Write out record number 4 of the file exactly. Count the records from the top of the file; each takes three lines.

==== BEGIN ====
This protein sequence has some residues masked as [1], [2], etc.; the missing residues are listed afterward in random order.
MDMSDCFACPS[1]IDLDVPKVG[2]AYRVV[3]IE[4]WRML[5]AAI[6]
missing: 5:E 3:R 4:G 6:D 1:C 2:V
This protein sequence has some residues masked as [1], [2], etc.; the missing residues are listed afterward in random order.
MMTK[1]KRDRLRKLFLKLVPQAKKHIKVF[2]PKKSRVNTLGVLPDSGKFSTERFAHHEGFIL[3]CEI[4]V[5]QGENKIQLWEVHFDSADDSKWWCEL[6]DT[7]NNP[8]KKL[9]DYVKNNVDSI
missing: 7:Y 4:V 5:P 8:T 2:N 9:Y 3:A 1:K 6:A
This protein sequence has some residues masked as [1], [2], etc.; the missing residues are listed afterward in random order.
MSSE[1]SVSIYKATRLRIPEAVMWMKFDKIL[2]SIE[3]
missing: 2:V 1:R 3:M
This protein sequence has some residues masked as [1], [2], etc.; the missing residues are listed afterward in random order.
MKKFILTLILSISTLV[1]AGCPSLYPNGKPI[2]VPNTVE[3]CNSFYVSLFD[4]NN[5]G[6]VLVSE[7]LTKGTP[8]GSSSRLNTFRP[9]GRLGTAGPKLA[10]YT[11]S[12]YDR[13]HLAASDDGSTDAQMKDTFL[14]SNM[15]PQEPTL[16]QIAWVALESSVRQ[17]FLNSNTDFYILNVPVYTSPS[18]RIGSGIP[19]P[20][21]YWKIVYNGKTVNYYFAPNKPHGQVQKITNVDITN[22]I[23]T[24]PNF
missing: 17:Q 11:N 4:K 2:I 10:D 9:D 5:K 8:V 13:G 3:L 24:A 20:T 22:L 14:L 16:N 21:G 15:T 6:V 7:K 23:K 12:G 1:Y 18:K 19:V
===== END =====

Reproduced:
This protein sequence has some residues masked as [1], [2], etc.; the missing residues are listed afterward in random order.
MKKFILTLILSISTLV[1]AGCPSLYPNGKPI[2]VPNTVE[3]CNSFYVSLFD[4]NN[5]G[6]VLVSE[7]LTKGTP[8]GSSSRLNTFRP[9]GRLGTAGPKLA[10]YT[11]S[12]YDR[13]HLAASDDGSTDAQMKDTFL[14]SNM[15]PQEPTL[16]QIAWVALESSVRQ[17]FLNSNTDFYILNVPVYTSPS[18]RIGSGIP[19]P[20][21]YWKIVYNGKTVNYYFAPNKPHGQVQKITNVDITN[22]I[23]T[24]PNF
missing: 17:Q 11:N 4:K 2:I 10:D 9:D 5:K 8:V 13:G 3:L 24:A 20:T 22:L 14:L 16:N 21:G 15:T 6:V 7:K 23:K 12:G 1:Y 18:K 19:V